Oh-To-Moh-Bil

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He fumbled with the door, touched the wheel with trembling fingers. He had built it using images from one of the few leafies left. A mechanic’s manual, if he’d known the words. His sisters chanted the precious beads for luck. His brother attached the miraculously pristine foh-toh-grafs of smiling girls – the mind boggled at the idea that women used to look like that.

His long hands with their seven tactile fingers briefly caressed the flaky runes, the – was it a head covering? – and turned the key. The engine fired. He exulted. No more days spent running, gathering life-sustaining fluids… It was going to save the lives of their last.

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Just another day in the life of a RWF Fictioneer. That’s Rochelle Wisoff-Fields for the uninitiated: our leader who instructs us to write a one hundred word story inspired by a different image each week. We are moving towards a fictioneering movement, with 105 amazingly individual stories last week. More, perhaps, this week?

You can find Rochelle’s blog and the link to this week’s contributions here.

This week’s foh-toh-graf courtesy of Beth Carter. Thanks, Beth!

My story is 111 words this week including title. A symbolic number, perhaps?

Now, must go, must run. To test my new oh-to-moh-bil and perhaps save the world…

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FO: Saroyan shawl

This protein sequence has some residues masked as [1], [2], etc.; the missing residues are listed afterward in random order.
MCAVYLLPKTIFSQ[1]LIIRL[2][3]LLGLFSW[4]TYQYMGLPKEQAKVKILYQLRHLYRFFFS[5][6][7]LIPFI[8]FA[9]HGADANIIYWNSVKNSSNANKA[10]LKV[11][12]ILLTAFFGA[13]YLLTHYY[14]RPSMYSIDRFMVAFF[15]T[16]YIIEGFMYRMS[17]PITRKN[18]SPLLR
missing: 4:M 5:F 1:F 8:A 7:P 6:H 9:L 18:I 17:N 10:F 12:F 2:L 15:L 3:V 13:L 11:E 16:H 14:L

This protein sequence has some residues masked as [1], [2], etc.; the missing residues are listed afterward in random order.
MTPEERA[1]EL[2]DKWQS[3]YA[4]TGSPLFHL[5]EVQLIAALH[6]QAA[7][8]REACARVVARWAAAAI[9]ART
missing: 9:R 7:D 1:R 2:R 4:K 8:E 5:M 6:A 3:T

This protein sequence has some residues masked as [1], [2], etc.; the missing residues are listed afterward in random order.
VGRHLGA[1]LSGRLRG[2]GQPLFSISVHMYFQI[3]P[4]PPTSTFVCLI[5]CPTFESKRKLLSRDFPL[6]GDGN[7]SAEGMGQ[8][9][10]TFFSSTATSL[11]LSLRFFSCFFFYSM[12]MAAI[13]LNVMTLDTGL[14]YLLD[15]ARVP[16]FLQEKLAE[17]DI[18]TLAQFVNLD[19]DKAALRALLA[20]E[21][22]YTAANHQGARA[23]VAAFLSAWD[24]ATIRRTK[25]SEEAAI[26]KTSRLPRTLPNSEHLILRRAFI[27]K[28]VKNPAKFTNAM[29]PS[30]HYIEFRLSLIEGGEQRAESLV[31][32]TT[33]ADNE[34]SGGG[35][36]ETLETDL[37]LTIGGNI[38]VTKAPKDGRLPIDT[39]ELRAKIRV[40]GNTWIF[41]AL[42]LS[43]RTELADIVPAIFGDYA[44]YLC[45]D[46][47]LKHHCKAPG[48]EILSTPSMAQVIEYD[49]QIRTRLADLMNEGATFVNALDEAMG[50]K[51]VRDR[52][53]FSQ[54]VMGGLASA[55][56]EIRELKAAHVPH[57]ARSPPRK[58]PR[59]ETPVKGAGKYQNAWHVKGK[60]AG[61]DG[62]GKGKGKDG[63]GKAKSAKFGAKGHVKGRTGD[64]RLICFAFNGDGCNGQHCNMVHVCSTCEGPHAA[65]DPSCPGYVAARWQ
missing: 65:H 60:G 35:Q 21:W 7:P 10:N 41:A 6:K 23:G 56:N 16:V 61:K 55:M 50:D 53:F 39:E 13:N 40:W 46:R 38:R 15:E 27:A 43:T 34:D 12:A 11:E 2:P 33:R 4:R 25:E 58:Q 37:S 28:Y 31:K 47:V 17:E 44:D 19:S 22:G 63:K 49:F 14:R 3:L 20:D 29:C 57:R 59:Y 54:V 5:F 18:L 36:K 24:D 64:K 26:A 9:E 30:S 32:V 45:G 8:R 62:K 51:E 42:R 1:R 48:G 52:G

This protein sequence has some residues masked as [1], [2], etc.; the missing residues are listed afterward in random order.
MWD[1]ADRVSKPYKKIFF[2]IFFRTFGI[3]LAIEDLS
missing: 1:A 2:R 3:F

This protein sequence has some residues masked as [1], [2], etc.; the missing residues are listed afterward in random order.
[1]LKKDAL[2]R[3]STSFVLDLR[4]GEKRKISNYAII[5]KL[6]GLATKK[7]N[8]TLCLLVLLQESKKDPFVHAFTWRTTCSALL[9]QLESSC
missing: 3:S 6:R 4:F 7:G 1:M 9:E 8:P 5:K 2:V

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Just a quick note to show you my Saroyan shawl, which I cast off last week. Although I do know that wool garments need to be dried flat, I never really thought about it until I learned about blocking. Saroyan was my first official ‘finished object blocked’ (FOB, not a bad acronym actually) and I am utterly pleased at how the blocked shape remains… well… in shape as I wear it. Wool is truly the most amazing thing.

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I did not block aggressively (partly because I only had a small box of needles inherited from my grandmother) so I concentrated on the leaf pattern. That turned out really nicely although I wish Saroyan had been a bit wider. I loved knitting this pattern and I might cast on again, but I would increase more intensively and use more repeats to create a wider shawl.